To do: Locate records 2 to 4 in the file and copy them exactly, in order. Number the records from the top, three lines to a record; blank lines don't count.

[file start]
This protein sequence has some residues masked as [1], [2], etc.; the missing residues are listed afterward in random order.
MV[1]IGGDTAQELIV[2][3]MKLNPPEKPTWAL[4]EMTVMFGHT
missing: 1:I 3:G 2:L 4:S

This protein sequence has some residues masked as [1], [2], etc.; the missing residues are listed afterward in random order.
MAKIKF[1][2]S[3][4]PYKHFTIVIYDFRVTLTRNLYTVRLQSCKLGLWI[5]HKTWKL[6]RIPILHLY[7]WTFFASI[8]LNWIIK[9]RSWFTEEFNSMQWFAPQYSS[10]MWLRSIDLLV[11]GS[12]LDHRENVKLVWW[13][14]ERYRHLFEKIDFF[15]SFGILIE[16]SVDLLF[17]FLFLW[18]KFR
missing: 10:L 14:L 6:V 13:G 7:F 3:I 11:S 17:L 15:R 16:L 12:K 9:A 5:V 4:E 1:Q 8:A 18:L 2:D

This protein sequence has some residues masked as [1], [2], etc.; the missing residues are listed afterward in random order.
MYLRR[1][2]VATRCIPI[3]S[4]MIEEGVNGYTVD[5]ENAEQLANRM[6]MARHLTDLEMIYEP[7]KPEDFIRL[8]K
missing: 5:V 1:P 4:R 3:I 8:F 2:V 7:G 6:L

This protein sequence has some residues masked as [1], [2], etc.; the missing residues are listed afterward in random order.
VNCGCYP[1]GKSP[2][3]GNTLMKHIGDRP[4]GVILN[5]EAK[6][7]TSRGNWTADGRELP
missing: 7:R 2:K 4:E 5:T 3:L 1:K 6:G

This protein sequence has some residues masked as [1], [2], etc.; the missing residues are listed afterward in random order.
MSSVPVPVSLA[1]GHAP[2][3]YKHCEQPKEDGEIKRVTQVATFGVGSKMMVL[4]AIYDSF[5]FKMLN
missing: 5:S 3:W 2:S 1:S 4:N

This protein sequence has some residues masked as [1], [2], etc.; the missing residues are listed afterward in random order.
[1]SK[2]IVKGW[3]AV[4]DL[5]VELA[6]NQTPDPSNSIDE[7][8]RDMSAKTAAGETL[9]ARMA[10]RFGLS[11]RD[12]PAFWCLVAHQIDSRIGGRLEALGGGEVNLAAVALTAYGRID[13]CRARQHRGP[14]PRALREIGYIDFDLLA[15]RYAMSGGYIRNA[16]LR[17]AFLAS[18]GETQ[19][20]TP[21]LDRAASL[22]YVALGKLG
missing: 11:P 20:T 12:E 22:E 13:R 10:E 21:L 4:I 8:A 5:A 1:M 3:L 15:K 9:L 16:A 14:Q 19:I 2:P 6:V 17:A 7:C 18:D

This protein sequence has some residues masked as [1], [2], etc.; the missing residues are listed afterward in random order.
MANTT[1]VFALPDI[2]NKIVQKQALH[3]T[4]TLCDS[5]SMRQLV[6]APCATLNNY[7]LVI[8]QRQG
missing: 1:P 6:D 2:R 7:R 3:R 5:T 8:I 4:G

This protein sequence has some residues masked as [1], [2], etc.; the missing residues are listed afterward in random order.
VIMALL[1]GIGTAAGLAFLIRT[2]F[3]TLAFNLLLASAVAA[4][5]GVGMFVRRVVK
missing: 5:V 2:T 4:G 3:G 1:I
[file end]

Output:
This protein sequence has some residues masked as [1], [2], etc.; the missing residues are listed afterward in random order.
MAKIKF[1][2]S[3][4]PYKHFTIVIYDFRVTLTRNLYTVRLQSCKLGLWI[5]HKTWKL[6]RIPILHLY[7]WTFFASI[8]LNWIIK[9]RSWFTEEFNSMQWFAPQYSS[10]MWLRSIDLLV[11]GS[12]LDHRENVKLVWW[13][14]ERYRHLFEKIDFF[15]SFGILIE[16]SVDLLF[17]FLFLW[18]KFR
missing: 10:L 14:L 6:V 13:G 7:F 3:I 11:S 17:L 15:R 16:L 12:K 9:A 5:V 4:E 1:Q 8:A 18:L 2:D

This protein sequence has some residues masked as [1], [2], etc.; the missing residues are listed afterward in random order.
MYLRR[1][2]VATRCIPI[3]S[4]MIEEGVNGYTVD[5]ENAEQLANRM[6]MARHLTDLEMIYEP[7]KPEDFIRL[8]K
missing: 5:V 1:P 4:R 3:I 8:F 2:V 7:G 6:L

This protein sequence has some residues masked as [1], [2], etc.; the missing residues are listed afterward in random order.
VNCGCYP[1]GKSP[2][3]GNTLMKHIGDRP[4]GVILN[5]EAK[6][7]TSRGNWTADGRELP
missing: 7:R 2:K 4:E 5:T 3:L 1:K 6:G